2019 (June) Russian economist and Putin adviser Sergey Glazyev states, "The U.S. is the most powerful economy in the world. If we want to avoid dollar hegemony, the first thing we need to do is to avoid using dollars, because the foundation of the U.S. economy is based on the dollar reserves owned by other countries and this has given it the ability and confidence to press other countries to play by its rules. U.S. influence would eventually be weakened if we do so."

2019 (June 6) Xi Jinping and Putin reach currency agreement. The draft decree states, "Settlements and payments for goods, service and direct investments between economic entities of the Russian Federation and the People's Republic of China are made in accordance with the international practice and the legislation of the sides' states with the use of foreign currency, the Russian currency (rubles) and the Chinese currency (yuan)."

2019 (July) JPMorgan strategist Craig Cohen writes in note to investors, "We believe the dollar could lose its status as the world's dominant currency (which could see it depreciate over the medium term) due to structural reasons as well as cyclical impediments."

2019 (July) Elon Musk gives presentation about Neuralink brain-machine interfaces, a technology that he views as allowing a "merging with AI." Musk states that he expects to have Neuralink in a human patient by the end of 2020. Harvard professor Charles Lieber, an expert in nanotechnology and "ultraflexible mesh electronics," is one of the top scientists in dialogue with Musk and Neuralink.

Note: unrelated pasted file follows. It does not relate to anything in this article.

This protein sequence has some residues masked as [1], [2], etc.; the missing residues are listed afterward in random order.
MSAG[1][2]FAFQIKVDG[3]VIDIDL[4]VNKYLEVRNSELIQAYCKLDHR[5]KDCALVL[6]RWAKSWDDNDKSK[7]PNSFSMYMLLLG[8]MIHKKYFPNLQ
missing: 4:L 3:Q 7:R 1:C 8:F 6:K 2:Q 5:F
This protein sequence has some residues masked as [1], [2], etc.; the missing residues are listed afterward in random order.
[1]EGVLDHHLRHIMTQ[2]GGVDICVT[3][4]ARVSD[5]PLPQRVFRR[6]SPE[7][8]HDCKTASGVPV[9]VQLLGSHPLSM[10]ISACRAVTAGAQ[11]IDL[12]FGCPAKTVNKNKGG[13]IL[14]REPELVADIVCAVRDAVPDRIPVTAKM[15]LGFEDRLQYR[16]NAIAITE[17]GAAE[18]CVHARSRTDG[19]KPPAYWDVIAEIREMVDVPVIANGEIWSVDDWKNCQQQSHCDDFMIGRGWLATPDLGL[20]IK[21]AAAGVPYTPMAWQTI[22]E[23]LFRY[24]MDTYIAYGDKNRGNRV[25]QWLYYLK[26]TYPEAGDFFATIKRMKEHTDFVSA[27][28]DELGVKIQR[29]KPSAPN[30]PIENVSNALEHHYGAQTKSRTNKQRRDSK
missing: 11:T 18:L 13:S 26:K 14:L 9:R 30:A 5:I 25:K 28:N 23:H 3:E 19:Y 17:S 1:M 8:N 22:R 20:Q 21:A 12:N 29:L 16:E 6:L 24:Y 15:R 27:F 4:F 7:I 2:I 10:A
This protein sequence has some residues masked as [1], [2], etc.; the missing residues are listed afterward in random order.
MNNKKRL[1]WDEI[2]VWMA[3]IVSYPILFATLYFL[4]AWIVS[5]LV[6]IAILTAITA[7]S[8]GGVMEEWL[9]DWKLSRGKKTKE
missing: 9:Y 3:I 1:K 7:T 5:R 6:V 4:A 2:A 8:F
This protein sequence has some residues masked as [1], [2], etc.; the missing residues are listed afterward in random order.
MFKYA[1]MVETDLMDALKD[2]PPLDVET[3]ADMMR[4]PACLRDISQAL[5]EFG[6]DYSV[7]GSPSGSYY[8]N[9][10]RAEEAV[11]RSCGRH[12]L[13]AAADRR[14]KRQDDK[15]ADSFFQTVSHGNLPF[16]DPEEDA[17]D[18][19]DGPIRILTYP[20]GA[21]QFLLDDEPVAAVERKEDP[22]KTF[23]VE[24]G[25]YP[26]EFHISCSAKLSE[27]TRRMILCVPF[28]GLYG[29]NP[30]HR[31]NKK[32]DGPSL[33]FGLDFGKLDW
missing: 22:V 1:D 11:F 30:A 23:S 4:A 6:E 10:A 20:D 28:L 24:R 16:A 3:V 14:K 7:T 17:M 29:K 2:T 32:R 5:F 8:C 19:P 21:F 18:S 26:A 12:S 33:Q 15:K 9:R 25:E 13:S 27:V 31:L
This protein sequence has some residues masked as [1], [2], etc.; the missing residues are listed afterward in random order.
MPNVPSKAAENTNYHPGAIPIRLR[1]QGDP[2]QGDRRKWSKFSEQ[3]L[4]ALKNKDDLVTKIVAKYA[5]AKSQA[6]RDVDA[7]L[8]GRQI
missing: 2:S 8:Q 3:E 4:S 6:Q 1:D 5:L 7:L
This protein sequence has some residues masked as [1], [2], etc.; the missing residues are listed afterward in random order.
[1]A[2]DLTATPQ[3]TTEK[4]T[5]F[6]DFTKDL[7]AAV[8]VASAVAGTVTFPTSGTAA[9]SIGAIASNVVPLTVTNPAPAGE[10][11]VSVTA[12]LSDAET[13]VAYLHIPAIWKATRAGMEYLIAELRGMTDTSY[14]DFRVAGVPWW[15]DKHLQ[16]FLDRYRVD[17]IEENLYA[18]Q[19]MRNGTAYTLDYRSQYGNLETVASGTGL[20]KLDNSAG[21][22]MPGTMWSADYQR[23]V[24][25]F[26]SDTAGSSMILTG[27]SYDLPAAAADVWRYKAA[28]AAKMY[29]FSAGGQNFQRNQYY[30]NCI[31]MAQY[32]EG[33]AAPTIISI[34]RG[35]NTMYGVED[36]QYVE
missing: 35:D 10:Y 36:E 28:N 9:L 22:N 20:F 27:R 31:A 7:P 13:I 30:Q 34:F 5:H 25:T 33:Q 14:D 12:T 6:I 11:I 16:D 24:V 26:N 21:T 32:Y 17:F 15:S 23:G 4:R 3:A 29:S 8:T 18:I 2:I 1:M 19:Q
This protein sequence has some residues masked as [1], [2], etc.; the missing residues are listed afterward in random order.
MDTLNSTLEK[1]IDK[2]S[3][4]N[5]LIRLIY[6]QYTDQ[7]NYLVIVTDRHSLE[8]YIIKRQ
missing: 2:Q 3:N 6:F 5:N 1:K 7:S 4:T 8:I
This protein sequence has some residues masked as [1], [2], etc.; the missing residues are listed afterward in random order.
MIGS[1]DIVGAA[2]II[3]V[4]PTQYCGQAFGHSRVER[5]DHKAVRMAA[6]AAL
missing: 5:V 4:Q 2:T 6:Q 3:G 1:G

2019 (July 20) The G7 finance ministers agree to a Crypto Action Plan.

2019 (late July) Bohemian Grove meets.

2019 (August) President Erdogan says that Turkey's trade with China, Russia, and Ukraine will use national currencies. This statement follows similar agreements reached in 2018 with Iran and Russia to trade in national currencies. In 2018, Erdogan also calls on Turks to convert their dollars and euros into Turkish lira.

2019 (August) G7 central bankers meet in Jackson Hole, Wyoming to review "Going Direct" plan by former central bankers of Switzerland, Canada, the U.S., and Israel now working at BlackRock, an investment manager of $7 trillion in stock and bond funds soon retained by the Fed to manage some of its "Going Direct" portfolios. Mark Carney of the Bank of England gives an interview stating that the world's reliance on the U.S. dollar "won't hold" and needs to be replaced by a new international monetary and financial system based on many more global currencies.